People think of hits and harmonies when they think about Queen, like it was Freddie and three other guys; it wasn’t: Queen was a heavy band when they felt like it. All their rockers are just the tiniest bit too fast and feel like they might derail halfway through the bridge, but always make it to the depot. This is from the upcoming six-disc Queen On Air box: three discs of interviews, portions of shows from ’73, ’81, and ’86, and–best of all–the band’s Peel Sessions.
Up until around ten years ago, all of England only had one radio station: the BBC. It cut down on options, but it saved the British car industry a lot of money on radio knobs; all anyone needed was a power button. If the radio was on, then it was on the BBC: they were the 800-pound gorilla (excuse me: 57.14 stone gorilla) of the market, but because it was Great Britain there were all sorts of inexplicable rules and regulations.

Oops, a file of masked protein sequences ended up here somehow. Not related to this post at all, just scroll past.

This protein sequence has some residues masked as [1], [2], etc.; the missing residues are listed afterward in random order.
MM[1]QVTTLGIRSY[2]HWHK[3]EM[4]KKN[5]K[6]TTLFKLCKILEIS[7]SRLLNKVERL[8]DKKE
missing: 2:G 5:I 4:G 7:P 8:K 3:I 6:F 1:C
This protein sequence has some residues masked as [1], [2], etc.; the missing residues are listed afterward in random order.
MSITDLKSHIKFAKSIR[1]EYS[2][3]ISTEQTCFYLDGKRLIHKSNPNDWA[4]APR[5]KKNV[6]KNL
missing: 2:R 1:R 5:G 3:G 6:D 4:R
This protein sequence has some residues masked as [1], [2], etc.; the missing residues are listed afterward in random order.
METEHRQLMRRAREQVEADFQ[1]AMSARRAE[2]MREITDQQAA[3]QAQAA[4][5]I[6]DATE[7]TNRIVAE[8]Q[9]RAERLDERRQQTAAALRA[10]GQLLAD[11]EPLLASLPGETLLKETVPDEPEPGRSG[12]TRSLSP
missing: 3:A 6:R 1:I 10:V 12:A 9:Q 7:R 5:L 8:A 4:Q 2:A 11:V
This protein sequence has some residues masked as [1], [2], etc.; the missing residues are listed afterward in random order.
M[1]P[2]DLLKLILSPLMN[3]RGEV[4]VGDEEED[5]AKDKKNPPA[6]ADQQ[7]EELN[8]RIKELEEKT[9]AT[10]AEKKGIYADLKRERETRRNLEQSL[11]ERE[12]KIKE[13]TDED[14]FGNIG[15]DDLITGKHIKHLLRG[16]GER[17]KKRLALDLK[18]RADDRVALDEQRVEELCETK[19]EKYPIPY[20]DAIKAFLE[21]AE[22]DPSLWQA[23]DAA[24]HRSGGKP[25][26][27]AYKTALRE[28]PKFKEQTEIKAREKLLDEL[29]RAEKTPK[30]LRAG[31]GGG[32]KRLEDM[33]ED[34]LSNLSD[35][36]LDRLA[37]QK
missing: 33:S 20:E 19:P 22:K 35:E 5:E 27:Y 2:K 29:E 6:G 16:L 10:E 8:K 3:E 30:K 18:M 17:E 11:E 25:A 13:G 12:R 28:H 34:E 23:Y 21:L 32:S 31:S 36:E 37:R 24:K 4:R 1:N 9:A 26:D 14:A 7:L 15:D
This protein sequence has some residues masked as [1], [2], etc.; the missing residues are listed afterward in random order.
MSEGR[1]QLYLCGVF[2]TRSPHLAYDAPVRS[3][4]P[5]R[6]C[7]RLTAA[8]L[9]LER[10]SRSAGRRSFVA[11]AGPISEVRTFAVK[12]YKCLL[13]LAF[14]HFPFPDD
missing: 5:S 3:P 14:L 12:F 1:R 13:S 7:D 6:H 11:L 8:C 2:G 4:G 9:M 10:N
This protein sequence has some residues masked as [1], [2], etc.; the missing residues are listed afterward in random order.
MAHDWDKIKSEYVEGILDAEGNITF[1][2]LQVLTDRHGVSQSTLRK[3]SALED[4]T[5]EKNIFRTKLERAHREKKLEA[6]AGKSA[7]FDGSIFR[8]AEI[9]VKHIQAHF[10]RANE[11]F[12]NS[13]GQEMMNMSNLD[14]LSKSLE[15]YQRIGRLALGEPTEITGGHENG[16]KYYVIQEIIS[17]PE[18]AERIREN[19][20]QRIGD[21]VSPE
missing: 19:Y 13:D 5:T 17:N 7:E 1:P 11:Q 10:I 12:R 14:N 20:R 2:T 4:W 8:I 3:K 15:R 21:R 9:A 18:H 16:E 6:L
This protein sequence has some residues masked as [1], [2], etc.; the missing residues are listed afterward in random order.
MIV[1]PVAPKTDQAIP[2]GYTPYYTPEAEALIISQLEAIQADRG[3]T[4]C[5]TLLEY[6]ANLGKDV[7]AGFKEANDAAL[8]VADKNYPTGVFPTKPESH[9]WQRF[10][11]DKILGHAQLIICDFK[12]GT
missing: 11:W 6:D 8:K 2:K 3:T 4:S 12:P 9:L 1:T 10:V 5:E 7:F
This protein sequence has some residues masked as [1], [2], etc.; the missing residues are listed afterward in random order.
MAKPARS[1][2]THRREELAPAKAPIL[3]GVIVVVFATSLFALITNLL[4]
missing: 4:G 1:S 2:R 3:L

There was something called the Needle Time Rule, which meant you could only play records a certain number of hours a day, plus the powerful musician’s union forced the BBC to hire musicians to record cover versions of popular songs. (I told you it was inexplicable.) So what John Peel did was have bands (lesser-known ones, mostly) go in the Beeb’s studio for 24 hours and re-cut some of their tracks; the shortened window gave the tapes a rougher and more vibrant feel, and then Peel would interview the band and play what they’d done. None of the BBC’s preciously counted needle time wasted, and the unions are happy. Clever guy, John Peel.